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Gene therapy with angioplasty may prevent bypass

A new study finds that the procedure increases oxygen-carrying blood to the heart.

May 26, 2003|Jane E. Allen | Times Staff Writer

When it comes to restoring blood flow through blocked coronary arteries, angioplasty works well. But there may be a way to make it more effective.

New research has found that performing gene therapy at the same time can further improve the amount of oxygen-carrying blood nourishing the heart muscle.

Although gene therapy previously has been tried during open-heart surgery, the new study was the first to deliver gene therapy into the heart during minimally invasive angioplasties. The promising results suggest that patients with very serious coronary artery disease might be able to avoid risky bypass surgery.

At the same time that the researchers snaked a tiny balloon-tipped catheter into the arteries through a small incision in the groin to open up blockages, they also delivered copies of a gene for vascular endothelial growth factor (VEGF). VEGF enters heart cells and promotes the creation of new blood vessels.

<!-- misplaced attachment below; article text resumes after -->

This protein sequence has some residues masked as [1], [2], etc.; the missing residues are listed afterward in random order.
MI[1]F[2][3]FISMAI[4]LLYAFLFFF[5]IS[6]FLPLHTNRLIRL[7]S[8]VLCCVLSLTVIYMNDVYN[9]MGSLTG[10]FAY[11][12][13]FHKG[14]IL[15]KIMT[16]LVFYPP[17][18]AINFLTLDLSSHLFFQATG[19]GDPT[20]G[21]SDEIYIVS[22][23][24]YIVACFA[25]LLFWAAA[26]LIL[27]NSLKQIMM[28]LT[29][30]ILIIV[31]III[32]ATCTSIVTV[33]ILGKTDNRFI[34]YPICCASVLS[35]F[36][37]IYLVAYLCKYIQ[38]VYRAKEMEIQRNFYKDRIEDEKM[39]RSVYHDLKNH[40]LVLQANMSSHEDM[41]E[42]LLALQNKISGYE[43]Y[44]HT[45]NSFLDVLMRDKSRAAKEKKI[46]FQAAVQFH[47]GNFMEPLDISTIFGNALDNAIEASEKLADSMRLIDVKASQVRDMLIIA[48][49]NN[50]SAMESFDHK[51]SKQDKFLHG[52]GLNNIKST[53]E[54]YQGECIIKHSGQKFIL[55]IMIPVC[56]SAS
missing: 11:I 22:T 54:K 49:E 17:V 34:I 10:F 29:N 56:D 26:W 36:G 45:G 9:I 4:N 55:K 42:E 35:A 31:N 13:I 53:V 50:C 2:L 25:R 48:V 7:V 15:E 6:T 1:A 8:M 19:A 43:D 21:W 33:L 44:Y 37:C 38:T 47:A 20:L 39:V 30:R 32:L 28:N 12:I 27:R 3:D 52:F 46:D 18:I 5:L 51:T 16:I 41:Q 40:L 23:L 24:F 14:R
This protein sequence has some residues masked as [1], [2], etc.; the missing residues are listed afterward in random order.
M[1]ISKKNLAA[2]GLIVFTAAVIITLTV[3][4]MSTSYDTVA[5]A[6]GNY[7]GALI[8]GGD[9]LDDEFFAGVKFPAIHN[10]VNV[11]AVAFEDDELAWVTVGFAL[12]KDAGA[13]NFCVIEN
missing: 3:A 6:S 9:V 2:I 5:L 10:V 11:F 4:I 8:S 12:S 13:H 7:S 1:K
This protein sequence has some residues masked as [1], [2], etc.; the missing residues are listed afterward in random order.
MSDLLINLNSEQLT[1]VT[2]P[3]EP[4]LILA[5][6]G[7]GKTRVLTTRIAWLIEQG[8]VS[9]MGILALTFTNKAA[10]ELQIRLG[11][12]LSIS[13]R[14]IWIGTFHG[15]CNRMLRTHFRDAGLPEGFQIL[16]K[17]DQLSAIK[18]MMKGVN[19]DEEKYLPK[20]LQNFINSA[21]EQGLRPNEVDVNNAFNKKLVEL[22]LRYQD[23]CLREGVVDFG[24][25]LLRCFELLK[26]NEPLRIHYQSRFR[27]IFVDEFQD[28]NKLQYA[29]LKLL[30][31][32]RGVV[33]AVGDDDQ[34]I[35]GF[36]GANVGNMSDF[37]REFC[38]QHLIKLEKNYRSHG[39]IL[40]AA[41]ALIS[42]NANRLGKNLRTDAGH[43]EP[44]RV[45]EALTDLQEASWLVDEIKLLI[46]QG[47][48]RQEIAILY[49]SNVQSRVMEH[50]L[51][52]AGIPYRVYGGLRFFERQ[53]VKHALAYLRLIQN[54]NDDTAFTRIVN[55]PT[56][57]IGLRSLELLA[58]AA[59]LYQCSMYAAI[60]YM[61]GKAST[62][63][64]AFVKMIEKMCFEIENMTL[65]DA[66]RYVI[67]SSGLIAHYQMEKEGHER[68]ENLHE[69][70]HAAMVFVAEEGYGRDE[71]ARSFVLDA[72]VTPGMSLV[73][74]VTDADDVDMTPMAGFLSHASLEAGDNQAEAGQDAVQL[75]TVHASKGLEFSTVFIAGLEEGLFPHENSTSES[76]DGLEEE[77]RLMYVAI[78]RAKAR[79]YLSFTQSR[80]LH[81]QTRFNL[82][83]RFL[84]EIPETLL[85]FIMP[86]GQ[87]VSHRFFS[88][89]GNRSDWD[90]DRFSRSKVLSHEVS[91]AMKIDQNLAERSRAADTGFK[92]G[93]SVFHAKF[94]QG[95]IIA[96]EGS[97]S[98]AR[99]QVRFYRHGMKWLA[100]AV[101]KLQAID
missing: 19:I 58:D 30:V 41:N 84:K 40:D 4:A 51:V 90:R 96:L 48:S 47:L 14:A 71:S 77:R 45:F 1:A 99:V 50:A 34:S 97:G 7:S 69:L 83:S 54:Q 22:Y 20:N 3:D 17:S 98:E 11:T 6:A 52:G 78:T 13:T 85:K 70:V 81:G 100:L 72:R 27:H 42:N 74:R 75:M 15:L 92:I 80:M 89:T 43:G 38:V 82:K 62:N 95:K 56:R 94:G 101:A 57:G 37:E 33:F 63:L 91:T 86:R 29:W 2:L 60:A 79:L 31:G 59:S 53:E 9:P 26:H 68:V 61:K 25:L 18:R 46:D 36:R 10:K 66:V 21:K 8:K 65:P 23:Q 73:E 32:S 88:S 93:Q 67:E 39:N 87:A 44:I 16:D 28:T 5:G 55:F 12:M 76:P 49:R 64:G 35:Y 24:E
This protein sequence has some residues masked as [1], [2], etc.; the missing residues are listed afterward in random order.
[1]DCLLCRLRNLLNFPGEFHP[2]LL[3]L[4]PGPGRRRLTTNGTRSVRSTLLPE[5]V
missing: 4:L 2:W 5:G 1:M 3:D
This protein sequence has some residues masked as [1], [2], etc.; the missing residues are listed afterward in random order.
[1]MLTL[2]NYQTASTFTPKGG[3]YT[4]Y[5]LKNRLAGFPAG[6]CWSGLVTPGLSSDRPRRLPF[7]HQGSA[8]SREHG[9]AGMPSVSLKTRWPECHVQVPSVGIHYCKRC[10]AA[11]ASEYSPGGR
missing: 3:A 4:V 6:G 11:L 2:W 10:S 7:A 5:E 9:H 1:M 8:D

The study involved 103 angioplasty patients, ages 38 to 75. In 37 patients, doctors delivered the growth factor using a disabled adenovirus that can get into cells and multiply without making the patient sick. They gave 28 the growth factor through fat cells called liposomes; 38 patients got a saltwater placebo.

Although blood flow improved for all three groups, those who got the growth factor through the adenovirus had significantly improved blood flow in the heart wall, said lead researcher Dr. Seppo Yla-Herttuala, a professor of molecular medicine at the University of Kuopio in Finland. He and his colleagues believe the growth factor caused the sprouting of tiny blood vessels called capillaries in the heart wall, increasing the blood supply.

The findings were reported in the May 14 online edition of Circulation: Journal of the American Heart Assn. In an accompanying editorial, a pioneering cardiovascular gene therapy research team at Tufts University School of Medicine, led by Dr. Douglas Losordo, called the results provocative. A major complication of angioplasty has been the formation of scar tissue in response to damage to the artery walls. Drug-coated stents have been one means of reducing the re-clogging.

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